In 2007
, under HB 8 (Jessica’s Law) Relating to the prosecution, punishment, and supervision of certain sex offenders and to certain crimes involving sex offenders. Added a new offense of continuous abuse of a child offense. Ended statute of limitation for sexual assault under Section 22.011(a)(2) or aggravated sexual assault Section 22.021(a)(1)(B). Increased the limitation on prosecution to 20 years from the 18 th birthday on sexual performance, aggravated kidnapping with intent, and burglary with intent. Mandated SOTP for inmates under Section 21.02(h) or 22.021(f). Added death penalty provision for a second conviction with one super-aggravating factor. Added monitoring sexually violent predators by GPS tracking. Added the expulsion of a student if the student commits continuous abuse of a child during school sponsored activities. HB 2034 Relating to the regulation of sex offender treatment providers. Clarified the definition of a sex offender and sex offender treatment provider. Deleted rehabilitation service and added a person does not have to be licensed to provide adjunct treatment. Clarified that CSOT licensees are subject to the rules of the Council rather than the rules of the other licensing entity with respect to sex offender treatment. Amended Health & Safety Code 841 so a judge is not subject to an objection other than an objection made under Section 74.053(d) of the Government Code. Clarifies SPU civil division. Allowed the local prosecuting attorney to request SPU assist in the violation trial. Failure to comply with civil commitment may be prosecuted in the county of violation or Montgomery County. SB 1951 created of 435 th Judicial District Court in Montgomery County for civil commitment proceedings under Chapter 841, Health & Safety Code and criminal cases involving 841.085, Health & Safety Code, and Article 62.203, Code of Criminal Procedures. SB 909 Relating to the continuation and functions of TDCJ, Texas Board of Criminal Justice, Correctional Managed Health Care Committee, and the Board of Pardons and Paroles. Added that before an inmate is discharged or release onto supervision TDCJ shall use the dynamic risk assessment developed by the Council to assess risk levels. Added that TDCJ may not exempt any employee from CSOT licensing requirement under the Chapter 110, Occupations Code. HB 1751 imposed a fee on certain sexually oriented businesses to fund sexual assault prevention programs. SANE, victim assistance, rape crisis centers, a DSHS study on the prevalence of sexual assault, a UT study on the sexual assault and domestic violence. sexual assault training for Texas Rangers, increase in civil commitment trials, monitoring high risk offenders, and increasing TYC and TDCJ SOTP. HB 1988 allows the issuance of a protective order for a victim of the offense of sexual assault, aggravated sexual assault, or indecency with a child.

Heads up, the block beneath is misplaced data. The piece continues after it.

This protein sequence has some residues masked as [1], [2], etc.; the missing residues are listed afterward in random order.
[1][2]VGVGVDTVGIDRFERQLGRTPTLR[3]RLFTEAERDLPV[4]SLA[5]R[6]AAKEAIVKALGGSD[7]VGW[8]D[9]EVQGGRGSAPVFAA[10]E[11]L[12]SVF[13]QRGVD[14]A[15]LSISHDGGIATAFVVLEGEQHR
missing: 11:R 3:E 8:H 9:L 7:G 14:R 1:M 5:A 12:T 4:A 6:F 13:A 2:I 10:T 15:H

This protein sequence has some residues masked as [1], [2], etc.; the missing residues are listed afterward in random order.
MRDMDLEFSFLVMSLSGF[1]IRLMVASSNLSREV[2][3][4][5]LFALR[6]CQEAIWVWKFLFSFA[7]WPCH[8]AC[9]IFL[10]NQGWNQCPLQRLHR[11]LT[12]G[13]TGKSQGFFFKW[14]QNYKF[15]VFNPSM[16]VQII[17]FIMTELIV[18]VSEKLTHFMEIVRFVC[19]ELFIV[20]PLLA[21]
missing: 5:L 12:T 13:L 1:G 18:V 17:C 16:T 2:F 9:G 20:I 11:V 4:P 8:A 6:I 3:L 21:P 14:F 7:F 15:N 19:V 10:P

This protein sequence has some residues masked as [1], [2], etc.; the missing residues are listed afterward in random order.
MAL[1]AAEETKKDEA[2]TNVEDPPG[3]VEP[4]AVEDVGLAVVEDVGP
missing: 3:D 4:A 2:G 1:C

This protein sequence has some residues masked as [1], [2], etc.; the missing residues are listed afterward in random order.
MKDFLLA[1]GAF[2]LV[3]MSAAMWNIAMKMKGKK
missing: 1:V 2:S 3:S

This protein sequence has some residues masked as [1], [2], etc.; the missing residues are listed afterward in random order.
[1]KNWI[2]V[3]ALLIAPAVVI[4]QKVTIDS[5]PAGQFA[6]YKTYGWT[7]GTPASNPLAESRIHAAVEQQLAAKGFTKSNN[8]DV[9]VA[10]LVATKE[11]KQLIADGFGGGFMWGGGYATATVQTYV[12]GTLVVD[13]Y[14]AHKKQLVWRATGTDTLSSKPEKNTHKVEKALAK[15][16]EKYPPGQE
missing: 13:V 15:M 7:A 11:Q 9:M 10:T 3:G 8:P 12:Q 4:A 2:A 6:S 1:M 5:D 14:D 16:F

Last updated April 5, 2010